Hundreds of spectators gathered at the Heard Museum in Phoenix to watch the 23rd Annual Heard Museum World Championship Hoop Dance Contest. The contestants represented dozens of tribes from around the U.S. and Canada, bringing with them their own unique styles of costume and dance.
Preliminary rounds were held on Saturday for each of the divisions, consisting of Tiny Tots, Youth, Teen, Senior and Adult. The final rounds began Sunday morning, starting with the Youth. There were contestants from six to twelve years old competing, and an energetic six-year-old from Salt River took first place.
The Senior division is for contestants 40 years of age and older, and a few names always trend at the top. This year was no change, as Brian Hammill (HoChunk) claimed first place again. Lowery Begay (Dine) took second, and both men have won many times. Tommy Draper (Dine), a previous award winner as well, took third.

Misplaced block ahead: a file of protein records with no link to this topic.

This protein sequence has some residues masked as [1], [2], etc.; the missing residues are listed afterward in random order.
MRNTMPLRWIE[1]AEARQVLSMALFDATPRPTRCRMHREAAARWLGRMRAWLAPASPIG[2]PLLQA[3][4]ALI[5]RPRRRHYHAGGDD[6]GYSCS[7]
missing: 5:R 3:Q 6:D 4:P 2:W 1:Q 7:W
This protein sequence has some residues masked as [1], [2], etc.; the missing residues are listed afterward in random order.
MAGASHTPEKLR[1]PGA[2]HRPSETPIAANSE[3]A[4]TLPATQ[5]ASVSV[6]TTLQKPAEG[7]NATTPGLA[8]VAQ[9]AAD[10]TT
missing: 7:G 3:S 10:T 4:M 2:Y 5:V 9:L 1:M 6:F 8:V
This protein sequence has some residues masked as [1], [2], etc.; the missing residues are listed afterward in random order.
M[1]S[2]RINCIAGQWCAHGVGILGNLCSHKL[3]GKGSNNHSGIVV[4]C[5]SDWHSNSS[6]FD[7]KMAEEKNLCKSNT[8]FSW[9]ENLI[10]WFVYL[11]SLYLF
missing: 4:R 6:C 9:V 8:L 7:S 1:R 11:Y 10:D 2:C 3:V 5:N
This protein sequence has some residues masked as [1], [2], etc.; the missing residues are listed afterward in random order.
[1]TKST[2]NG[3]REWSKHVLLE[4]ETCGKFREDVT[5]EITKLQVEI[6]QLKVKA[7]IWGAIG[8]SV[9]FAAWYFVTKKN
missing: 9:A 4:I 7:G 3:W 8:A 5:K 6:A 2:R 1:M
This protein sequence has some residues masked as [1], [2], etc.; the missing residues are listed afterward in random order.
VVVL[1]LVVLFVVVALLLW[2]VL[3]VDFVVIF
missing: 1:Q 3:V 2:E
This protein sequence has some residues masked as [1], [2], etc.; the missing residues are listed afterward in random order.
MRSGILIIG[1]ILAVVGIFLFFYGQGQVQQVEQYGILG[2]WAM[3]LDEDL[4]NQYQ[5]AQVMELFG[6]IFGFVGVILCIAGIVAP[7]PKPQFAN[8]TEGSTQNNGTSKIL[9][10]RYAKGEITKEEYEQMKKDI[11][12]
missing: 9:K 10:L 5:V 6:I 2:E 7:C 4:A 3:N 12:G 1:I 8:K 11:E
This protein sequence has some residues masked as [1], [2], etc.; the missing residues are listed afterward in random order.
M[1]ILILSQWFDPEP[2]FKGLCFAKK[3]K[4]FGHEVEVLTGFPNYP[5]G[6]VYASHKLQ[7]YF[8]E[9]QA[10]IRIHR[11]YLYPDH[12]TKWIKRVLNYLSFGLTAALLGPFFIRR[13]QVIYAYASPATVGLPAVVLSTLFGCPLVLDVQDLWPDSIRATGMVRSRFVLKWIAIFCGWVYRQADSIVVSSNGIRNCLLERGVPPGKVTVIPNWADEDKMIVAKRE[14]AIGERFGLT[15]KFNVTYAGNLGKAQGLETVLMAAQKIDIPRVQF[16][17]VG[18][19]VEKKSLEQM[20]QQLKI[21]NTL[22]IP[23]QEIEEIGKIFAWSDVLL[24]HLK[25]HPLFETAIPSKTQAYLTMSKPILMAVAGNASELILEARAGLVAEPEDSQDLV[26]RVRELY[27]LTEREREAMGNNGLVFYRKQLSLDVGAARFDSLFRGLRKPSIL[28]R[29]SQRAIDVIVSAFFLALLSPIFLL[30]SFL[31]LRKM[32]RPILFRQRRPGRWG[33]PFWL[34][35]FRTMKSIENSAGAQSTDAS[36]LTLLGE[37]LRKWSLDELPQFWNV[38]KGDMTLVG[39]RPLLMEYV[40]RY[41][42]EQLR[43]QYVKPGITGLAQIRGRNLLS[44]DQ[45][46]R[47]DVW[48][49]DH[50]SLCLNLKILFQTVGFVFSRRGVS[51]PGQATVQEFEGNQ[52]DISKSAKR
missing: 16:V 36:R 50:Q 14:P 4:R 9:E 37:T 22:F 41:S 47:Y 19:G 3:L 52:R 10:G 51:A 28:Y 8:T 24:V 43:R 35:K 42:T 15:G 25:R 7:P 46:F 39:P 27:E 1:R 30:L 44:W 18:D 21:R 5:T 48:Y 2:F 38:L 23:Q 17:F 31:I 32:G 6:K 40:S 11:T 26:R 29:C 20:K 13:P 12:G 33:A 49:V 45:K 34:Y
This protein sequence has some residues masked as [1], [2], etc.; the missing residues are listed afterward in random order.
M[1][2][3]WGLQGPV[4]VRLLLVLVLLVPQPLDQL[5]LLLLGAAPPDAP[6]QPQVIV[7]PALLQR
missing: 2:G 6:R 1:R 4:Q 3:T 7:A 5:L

The most anticipated portion of the weekend is the Adult division final round, and six prizes are given to represent the broad age category. The diverse performances were stunning for their skill and expressive passion, and many of the winners have won titles before.
First Place went to: Derrick Suwaima Davis (Hopi/Choctaw: AZ)
Second: Tony Duncan (Apache/Arikara/Hidatsa/Mandan: AZ)
Third: Kevin Dakota Duncan (San Carlos Apache: AZ)
Fourth: Dallas Arcand (Cree: Alberta)
Fifth: Charles Denny (Cree/Northern Ute: UT)
Sixth: Nakotah LaRance (Hopi/Tewa/Assinboin: NM)
Live traditional drums and singers played for the dancers, and families traveled far to cheer on their contestants.
Finally, the inaugural Heard Museum Hoop Dance Legacy Award was given to Jones Benally (Dine) to celebrate his 75-year run of hoop dancing. A traditional practitioner from Winslow, Benally has performed for Queen Elizabeth II and Oprah and has worked as a healer all his life. Now in his 90s, Benally danced like a young man and reminded the younger contestants to preserve their cultures by continuing the cherished practice of traditional hoop dancing.
To see the winners and videos from last year, visit heard.org/hoop